Statement Of Douglas Hornick
Environmental Protection Agency
Aging Initiative Public Listening Session
Iowa City, Iowa
April 15, 2003
Iowa Thorasic Society and the American Thorasic Society
Iowa Thorasic Society and the American Thorasic Society
My name is Douglas Hornick and I am testifying on behalf of the Iowa Thoracic Society and the American Thoracic Society.
The American Thoracic Society, founded in 1905, is an independently incorporated, international professional and scientific society which focuses on respiratory and critical care medicine. Today, the Society has approximately 13,000 members who help prevent and fight respiratory disease around the globe, through research, education, patient care and advocacy. Our journal, the American Journal of Respiratory and Critical Care Medicine is one of the leading scientific publications that documents the health effects of exposure to air pollution.
My mission today is threefold, to congratulate, to cajole and to express concern.
I first want to congratulate the EPA for focus attention on the interaction between aging, the environment and public health. Overwhelming research results show us that age - both in the early years and the later years of life - play an important role in susceptibility to environmental factors. The young and the old are the most susceptible to negative health effects of air pollution.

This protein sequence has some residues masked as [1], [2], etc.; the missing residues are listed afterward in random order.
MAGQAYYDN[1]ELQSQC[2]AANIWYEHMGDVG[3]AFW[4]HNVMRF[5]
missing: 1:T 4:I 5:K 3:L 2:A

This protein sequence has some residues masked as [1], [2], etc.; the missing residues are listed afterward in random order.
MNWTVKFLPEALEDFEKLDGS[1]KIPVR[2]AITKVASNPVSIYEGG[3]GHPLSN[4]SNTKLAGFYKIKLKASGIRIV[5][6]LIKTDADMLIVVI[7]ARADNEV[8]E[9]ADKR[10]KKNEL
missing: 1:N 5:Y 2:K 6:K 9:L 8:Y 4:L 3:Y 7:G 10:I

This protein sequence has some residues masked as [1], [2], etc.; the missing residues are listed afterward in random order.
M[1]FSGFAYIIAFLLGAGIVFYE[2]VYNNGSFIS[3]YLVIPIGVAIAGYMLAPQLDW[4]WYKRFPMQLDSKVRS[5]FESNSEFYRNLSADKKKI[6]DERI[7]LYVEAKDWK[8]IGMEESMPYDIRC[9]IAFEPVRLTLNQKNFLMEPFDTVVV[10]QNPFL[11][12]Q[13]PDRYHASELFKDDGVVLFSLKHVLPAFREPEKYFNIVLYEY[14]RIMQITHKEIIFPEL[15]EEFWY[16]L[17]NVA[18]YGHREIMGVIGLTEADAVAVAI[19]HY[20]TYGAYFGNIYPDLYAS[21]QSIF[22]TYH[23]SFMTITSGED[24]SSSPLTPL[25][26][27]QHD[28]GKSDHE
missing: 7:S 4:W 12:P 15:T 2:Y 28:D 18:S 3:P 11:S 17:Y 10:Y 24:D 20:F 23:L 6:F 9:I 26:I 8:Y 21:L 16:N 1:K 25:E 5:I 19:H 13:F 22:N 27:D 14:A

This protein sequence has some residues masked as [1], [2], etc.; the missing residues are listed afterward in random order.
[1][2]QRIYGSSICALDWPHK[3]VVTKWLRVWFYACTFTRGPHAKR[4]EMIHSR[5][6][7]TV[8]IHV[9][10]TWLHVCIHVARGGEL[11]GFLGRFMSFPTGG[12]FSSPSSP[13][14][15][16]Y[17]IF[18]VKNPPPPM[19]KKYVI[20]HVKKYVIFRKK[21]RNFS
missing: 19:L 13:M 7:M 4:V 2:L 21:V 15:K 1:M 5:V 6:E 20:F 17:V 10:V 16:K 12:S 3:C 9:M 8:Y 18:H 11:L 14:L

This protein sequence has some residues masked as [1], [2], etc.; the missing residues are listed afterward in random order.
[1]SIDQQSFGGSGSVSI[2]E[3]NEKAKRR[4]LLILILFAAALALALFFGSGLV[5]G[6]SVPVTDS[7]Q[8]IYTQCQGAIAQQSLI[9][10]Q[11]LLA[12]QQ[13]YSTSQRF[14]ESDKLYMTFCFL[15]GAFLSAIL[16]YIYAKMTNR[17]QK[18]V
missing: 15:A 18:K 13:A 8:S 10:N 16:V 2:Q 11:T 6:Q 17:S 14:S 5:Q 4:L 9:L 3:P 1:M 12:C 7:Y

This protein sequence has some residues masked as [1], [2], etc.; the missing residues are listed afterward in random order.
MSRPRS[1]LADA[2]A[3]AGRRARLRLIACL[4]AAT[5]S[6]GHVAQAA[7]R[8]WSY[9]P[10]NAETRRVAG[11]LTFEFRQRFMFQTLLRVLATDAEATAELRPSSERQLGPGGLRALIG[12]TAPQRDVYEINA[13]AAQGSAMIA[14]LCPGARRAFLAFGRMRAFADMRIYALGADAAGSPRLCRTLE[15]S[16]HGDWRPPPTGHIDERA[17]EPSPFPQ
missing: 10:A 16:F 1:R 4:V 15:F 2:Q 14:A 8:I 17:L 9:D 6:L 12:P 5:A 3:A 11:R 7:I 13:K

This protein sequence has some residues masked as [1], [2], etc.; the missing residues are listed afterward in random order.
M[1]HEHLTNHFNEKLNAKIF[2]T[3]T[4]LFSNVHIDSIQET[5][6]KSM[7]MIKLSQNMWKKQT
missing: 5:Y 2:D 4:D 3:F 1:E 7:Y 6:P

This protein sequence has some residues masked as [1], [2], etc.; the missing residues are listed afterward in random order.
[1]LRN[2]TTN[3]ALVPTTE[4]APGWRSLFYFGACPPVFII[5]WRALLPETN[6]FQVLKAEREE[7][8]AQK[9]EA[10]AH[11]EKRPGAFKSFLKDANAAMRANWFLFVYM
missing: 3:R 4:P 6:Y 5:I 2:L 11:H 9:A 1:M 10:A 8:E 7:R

It has long been appreciated that exposure to air pollution exacerbates symptoms of respiratory disease, but recent work suggests that exposure to air pollution may be associated with the development of asthma. Investigators in Southern California confirmed a greater than 3 fold higher risk of developing asthma in children playing three or more team sports in high ozone areas. In fact, the authors conclude that, "...the incidence of new asthma diagnoses is associated with heavy exercise in communities with high levels of ambient ozone, and that in these conditions, air pollution and outdoor exercise might contribute to development of asthma in children."1
Additional studies from Southern California confirm that exposure to particulate pollution retards lung function growth in children. Investigators confirmed an approximate 10% reduction in pulmonary function with exposure to acid vapor, NO2 and particulate pollution. The authors noted that, "...ambient air pollution exposure has a similar magnitude of effect on lung function development to that previously observed for children who are active smokers."2
Exposure to air pollution has been associated with respiratory symptoms in children. An examination of 850 asthmatic children living in eight urban areas of the United States confirmed a strong relationship between exposure to NO2, SO2 and particulate on morning asthma symptoms.3